Demonstrative Speech Guide 2020: A Complete Guide with Examples, Ideas, Outlines
Demonstrative speeches are a powerful tool that is applicable in many settings, such as business and school. In academic settings, teachers often use demonstrative speeches to pass on their knowledge since the inception of formal education. It has always been easy to listen and learn from a teacher’s demonstration speech topics. The essence of demonstration speech ideas and topics is in conveying logical information.
Presenting and coming up with demonstrative speech topics may be exerting, but you can do it like a pro too! I will be covering the end-to-end learning process from ideation to outline examples. Stay until the end of the article for three tips to boost up your speech skills.
What is Demonstrative Speech?
Demonstrative speech is known as a “how-to” speech and explanation speech. The goal of a demonstrative speech is to teach the audience how to do a specific task or process. It shows at least one of the following nature:
- How to prepare (or make) something
- How to perform (or complete) a process
- How something works
Writing a speech that ensures your audience learns something new can be a challenge. Even experts may struggle with speech writing despite having all the knowledge on the proposed topic.
Is the topic significant in demonstration speech ideas? Absolutely! Your demonstrative speech topics reflect the semantic meaning of your chosen process. Answer the following questions before you move on to the next process:
- Do I know this topic sufficiently? If yes,
- What will my audience learn from my speech?
- Can I deliver my point within the allotted time for my speech?
- Is my topic technical? And does it require a lot of steps to make my listeners understand?
- Can I easily share this knowledge with a large group of people?
After locating your topic, let’s look at verbs and phrases to help you come up with your title. Examples like:
- How to __
- N Steps to__ (where n is a number)
- How __ is made, produced, or done
- How __ works
- The procedure of __
- Tips for __
- A step by step guide to __
- __ with __
After securing your topic, you should prepare an outline to show the step-by-step process to help you stay on track.
The speech usually starts with an introduction. An engaging introduction will keep your audience listening and investing in you. The body is the central part of your article, and the time allocation will depend on your topic and speech time. So it could run from 5 minutes to 30 minutes or more. Take at least two different approaches to validate your idea.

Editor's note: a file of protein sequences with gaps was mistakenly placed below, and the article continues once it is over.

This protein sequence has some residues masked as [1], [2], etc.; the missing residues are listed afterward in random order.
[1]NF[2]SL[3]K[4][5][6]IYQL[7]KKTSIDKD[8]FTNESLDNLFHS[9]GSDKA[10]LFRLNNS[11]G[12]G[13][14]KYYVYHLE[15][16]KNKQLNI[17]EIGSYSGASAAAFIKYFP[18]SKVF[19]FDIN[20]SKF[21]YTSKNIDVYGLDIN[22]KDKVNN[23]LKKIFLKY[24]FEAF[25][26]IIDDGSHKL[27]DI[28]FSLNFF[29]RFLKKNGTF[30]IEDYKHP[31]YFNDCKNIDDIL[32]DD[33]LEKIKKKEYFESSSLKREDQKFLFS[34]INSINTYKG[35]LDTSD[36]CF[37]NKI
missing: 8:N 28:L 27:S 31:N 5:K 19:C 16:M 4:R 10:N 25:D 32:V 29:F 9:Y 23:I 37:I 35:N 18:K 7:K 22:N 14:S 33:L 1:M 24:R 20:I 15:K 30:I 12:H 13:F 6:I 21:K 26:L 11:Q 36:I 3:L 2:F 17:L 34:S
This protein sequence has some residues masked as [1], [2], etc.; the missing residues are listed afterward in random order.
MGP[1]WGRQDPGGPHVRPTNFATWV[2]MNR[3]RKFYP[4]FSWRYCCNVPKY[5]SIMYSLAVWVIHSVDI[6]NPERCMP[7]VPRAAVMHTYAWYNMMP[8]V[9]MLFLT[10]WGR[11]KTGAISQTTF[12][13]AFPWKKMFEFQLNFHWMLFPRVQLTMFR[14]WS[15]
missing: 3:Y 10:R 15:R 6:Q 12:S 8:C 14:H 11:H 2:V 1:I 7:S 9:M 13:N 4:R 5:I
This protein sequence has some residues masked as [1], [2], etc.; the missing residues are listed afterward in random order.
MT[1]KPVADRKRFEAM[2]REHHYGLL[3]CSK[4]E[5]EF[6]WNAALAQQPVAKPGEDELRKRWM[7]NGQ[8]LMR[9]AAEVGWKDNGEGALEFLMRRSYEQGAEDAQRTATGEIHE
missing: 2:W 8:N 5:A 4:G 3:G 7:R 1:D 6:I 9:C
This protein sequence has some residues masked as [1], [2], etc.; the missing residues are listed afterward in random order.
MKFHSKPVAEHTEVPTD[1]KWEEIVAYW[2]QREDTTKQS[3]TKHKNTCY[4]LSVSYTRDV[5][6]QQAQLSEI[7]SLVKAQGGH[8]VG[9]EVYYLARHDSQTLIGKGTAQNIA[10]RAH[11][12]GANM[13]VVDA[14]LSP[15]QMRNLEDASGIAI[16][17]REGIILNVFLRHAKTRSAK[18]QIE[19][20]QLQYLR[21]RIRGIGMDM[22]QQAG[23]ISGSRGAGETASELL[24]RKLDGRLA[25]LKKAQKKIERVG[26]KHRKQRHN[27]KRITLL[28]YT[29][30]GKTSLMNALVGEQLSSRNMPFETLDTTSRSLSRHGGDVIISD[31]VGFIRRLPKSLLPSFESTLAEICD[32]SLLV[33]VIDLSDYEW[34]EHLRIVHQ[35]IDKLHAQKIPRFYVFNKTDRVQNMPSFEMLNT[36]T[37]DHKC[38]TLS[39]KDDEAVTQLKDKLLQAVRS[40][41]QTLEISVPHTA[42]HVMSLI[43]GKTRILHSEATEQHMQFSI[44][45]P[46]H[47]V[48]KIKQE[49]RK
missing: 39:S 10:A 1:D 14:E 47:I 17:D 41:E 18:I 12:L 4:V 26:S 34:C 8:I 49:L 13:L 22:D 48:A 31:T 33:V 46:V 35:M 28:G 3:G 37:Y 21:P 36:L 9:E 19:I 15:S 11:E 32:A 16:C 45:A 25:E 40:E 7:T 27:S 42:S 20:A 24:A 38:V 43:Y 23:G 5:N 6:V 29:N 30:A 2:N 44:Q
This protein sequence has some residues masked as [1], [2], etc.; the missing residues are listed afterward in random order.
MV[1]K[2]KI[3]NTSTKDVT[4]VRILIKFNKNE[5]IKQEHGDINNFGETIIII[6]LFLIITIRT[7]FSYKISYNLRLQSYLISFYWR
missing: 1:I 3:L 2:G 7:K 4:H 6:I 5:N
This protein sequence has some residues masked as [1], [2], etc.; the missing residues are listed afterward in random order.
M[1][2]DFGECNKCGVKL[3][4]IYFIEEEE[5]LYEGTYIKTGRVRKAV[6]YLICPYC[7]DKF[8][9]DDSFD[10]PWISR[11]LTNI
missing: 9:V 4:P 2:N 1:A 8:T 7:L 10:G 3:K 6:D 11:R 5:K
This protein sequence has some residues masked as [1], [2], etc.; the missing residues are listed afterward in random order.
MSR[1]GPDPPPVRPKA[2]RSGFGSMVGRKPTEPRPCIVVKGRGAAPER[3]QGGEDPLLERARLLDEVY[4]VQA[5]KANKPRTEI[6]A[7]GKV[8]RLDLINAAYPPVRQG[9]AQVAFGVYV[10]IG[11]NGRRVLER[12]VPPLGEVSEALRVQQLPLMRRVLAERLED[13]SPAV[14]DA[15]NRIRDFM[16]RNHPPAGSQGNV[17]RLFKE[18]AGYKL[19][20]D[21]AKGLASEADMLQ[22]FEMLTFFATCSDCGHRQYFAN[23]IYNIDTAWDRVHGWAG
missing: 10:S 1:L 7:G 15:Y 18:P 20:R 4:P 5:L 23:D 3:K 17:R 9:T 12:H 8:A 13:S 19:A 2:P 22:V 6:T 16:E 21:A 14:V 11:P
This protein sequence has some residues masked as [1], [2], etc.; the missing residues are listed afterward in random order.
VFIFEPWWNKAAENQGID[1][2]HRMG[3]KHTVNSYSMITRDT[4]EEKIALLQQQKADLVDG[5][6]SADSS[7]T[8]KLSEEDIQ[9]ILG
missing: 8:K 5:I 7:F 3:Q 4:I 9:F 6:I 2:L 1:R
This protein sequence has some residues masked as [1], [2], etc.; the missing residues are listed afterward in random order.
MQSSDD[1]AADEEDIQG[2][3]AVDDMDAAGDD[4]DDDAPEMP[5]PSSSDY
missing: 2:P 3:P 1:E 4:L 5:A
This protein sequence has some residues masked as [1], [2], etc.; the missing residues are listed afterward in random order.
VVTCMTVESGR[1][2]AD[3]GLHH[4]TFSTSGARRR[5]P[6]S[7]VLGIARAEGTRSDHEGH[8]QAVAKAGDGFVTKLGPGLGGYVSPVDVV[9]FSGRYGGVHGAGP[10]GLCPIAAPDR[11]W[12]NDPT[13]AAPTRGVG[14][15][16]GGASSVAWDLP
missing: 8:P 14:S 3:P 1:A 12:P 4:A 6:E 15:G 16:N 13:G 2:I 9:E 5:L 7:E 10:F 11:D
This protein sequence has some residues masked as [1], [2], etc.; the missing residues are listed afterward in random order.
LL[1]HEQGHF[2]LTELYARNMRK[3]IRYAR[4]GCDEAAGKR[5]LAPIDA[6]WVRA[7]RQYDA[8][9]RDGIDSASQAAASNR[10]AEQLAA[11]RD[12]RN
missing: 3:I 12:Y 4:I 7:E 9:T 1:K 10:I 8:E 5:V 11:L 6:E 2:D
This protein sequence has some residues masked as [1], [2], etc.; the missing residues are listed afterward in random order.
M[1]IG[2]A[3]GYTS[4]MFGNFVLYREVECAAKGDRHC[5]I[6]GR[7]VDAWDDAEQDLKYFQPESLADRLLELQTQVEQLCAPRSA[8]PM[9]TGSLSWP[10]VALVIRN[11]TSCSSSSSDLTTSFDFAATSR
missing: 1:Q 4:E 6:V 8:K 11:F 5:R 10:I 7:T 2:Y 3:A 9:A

To end the speech, take 5 minutes to summarize and conclude your speech. In the end, a Q&A session allows your audience to engage with your topic. The best thing to do is set a time limit, preferably less than 10 minutes, and inform your audience of the number of questions you can take during the section at the beginning. Find more video demonstration examples here: https://www.youtube.com/watch?v=v2ToMDcy-Hw&t=31s&ab_channel=Treeheadster
In addition to the outline, ask yourself these questions after your draft speech:
- What is your purpose?
- Why should your audience listen to you?
- What’s the body of your story?
- Is there a Q&A segment?
- Are there variations in your topic?
- Could you summarize the topic?
Now, you know about coming up with a valuable topic, creating precise outlines, and delivering a comprehensive demonstrative speech. Apply the four tips to boost up your speech
- Keep things simple: you don’t need a bogus presentation. Using big words is unnecessary.
- Engagement is the key: no matter the type of speech or demonstrative speech topic, engagement is vital.
- Visual aids are your best friend: using visual aids makes a speech more engaging and interactive.
- Give your audience reason to remember you: try to give them the means to contact you, a website to check, or a pamphlet to read after your presentation!
To read the 3 critical aspects for demonstrative speech and a more in-depth explanation of demonstrative speech, check the original article on Orai’s website.
Originally published at https://www.orai.com on October 21, 2020.